How we pay for it

People sometimes ask why we don’t spend infrastructure dollars on other needs, like police or firefighters. The answer is that capital improvements are paid for by selling bonds whose proceeds can only be used on capital improvements and cannot be used on staff.

We can make this major, new capital investment in our infrastructure only because we have made the hard-nosed choice over the last 10 years to pay down $241 million in inherited debt, which has allowed us to restore Minneapolis’ AAA bond rating — meaning it costs less to borrow for these improvements.

Investments pay off

Investments in our infrastructure pay off in the long term — by helping businesses grow, people get to jobs and home values rise — and in the short term. For example, this winter, we will spend $100,000 less for road salt because we invested in spreaders that apply salt more efficiently. That’s great for the bottom line — and because that means we will spread 5,000 fewer tons of salt this winter, it’s great for our lakes, rivers and creeks, too.

Passing on a greater Minneapolis

We stand on the shoulders of people who were bold and visionary enough to build a Minneapolis of great roads, bridges, schools, parks and one of our America’s best water systems. With my budget, we are investing to pass on an even greater Minneapolis to our children and grandchildren.

Please let me know what you think by contacting me here or me at rt@minneapolis.org, with “Infrastructure” in the subject line.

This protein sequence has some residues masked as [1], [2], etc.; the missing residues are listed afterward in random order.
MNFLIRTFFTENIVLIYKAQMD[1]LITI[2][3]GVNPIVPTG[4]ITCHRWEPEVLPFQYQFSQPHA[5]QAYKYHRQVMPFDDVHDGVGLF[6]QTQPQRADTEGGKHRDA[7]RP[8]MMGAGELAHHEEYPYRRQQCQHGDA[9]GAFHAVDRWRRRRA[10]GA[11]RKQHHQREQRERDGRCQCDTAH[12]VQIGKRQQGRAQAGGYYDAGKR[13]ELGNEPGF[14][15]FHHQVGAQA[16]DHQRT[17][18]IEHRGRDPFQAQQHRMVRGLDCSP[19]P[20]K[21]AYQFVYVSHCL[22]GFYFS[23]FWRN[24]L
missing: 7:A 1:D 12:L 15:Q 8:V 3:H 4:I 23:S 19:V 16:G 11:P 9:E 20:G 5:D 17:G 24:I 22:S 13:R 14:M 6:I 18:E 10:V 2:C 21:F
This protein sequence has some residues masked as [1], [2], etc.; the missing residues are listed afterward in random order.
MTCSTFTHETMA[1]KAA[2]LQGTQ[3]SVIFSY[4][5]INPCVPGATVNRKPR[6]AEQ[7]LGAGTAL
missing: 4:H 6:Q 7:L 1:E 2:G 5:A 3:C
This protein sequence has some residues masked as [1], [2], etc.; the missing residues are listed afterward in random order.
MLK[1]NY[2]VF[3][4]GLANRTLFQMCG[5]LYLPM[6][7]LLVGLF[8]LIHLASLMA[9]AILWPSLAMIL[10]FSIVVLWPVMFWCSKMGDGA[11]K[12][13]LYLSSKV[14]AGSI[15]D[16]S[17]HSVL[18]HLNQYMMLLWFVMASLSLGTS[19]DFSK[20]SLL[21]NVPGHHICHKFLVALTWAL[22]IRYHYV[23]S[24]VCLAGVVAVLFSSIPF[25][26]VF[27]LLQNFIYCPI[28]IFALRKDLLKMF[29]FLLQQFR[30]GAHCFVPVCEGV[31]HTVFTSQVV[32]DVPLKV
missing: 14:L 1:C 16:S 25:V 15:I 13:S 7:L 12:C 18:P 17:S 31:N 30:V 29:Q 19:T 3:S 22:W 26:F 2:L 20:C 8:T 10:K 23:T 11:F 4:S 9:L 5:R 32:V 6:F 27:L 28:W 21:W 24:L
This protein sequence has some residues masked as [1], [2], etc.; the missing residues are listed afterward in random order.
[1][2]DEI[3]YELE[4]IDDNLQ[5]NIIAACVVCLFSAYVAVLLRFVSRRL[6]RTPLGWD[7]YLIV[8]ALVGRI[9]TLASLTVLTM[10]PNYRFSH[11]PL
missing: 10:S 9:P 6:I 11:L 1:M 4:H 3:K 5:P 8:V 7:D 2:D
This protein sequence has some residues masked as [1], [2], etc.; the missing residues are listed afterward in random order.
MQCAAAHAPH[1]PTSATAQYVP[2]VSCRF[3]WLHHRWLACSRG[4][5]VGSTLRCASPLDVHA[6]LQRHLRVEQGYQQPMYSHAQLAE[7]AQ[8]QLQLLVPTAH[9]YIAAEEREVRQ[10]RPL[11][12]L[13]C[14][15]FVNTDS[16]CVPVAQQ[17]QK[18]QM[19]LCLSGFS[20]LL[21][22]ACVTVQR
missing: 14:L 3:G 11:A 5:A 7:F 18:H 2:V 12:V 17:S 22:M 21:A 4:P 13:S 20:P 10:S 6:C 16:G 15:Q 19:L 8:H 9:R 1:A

2013 budget invests in roads, safety and reform

Yesterday I proposed a budget for Minneapolis for 2013 that makes significant investments in strong roads and safe streets, as well as in supporting middle-class housing, growing the economy and closing the racial jobs gap. This is the core work of Minneapolis city government and the work we will continue to invest in. But we can only keep doing it if we keep reforming services to deliver them more effectively and with greater value, and the budget I proposed does that as well.

We are able to deliver these investments with a 1.7% increase in the property-tax. Because this increase is below the rate of inflation, and because commercial properties will shoulder more of the overall tax burden in 2013, at least 70 percent of Minneapolis homeowners should feel no increase — or will even feel a decrease — in the City portion of their property taxes next year.

Now any increase is a burden, but I want to be clear: this 1.7% increase is half of what it would have been if we had not passed the Vikings stadium deal, which gave Minneapolis full control for the first time of hospitality taxes that help reduce the burden of Target Center on our property taxes. Once again, I thank Council President Barbara Johnson and Council Members Kevin Reich, Diane Hofstede, Don Samuels, Meg Tuthill, John Quincy and Sandy Colvin Roy for their vote to reduce pressure on property taxes for years to come.

Investing in safety

I’m proposing to add $2.5 million to the Police Department budget to convert existing community service officers to sworn officers, hire new community service officers and begin a new recruit class of new officers in early 2013. The goal is to have 10 more officers on the force by next summer, which is the time of year when we need them most.